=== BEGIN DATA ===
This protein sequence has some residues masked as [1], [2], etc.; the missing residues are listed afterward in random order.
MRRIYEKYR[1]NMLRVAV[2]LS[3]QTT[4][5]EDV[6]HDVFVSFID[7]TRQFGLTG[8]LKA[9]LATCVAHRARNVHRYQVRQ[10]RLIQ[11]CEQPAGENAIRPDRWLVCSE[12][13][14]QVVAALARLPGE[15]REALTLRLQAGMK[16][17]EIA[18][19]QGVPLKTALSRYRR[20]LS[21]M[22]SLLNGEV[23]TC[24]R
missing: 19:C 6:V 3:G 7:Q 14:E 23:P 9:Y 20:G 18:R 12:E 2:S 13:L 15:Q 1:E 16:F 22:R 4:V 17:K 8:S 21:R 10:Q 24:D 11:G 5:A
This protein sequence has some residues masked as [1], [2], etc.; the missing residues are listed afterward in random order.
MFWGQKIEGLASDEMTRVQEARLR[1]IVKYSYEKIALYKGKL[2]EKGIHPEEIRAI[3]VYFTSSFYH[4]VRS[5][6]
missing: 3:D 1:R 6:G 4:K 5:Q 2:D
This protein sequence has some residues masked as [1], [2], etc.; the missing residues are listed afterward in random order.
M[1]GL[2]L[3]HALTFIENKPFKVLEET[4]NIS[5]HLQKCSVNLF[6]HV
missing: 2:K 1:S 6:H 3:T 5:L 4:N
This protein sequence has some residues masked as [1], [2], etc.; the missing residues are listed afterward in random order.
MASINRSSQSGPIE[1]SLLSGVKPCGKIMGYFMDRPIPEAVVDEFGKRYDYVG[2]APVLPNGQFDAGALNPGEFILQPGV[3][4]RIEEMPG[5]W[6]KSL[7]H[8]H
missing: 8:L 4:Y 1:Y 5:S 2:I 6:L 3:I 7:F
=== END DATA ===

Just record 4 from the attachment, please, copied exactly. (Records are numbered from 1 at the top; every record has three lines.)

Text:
This protein sequence has some residues masked as [1], [2], etc.; the missing residues are listed afterward in random order.
MASINRSSQSGPIE[1]SLLSGVKPCGKIMGYFMDRPIPEAVVDEFGKRYDYVG[2]APVLPNGQFDAGALNPGEFILQPGV[3][4]RIEEMPG[5]W[6]KSL[7]H[8]H
missing: 8:L 4:Y 1:Y 5:S 2:I 6:L 3:I 7:F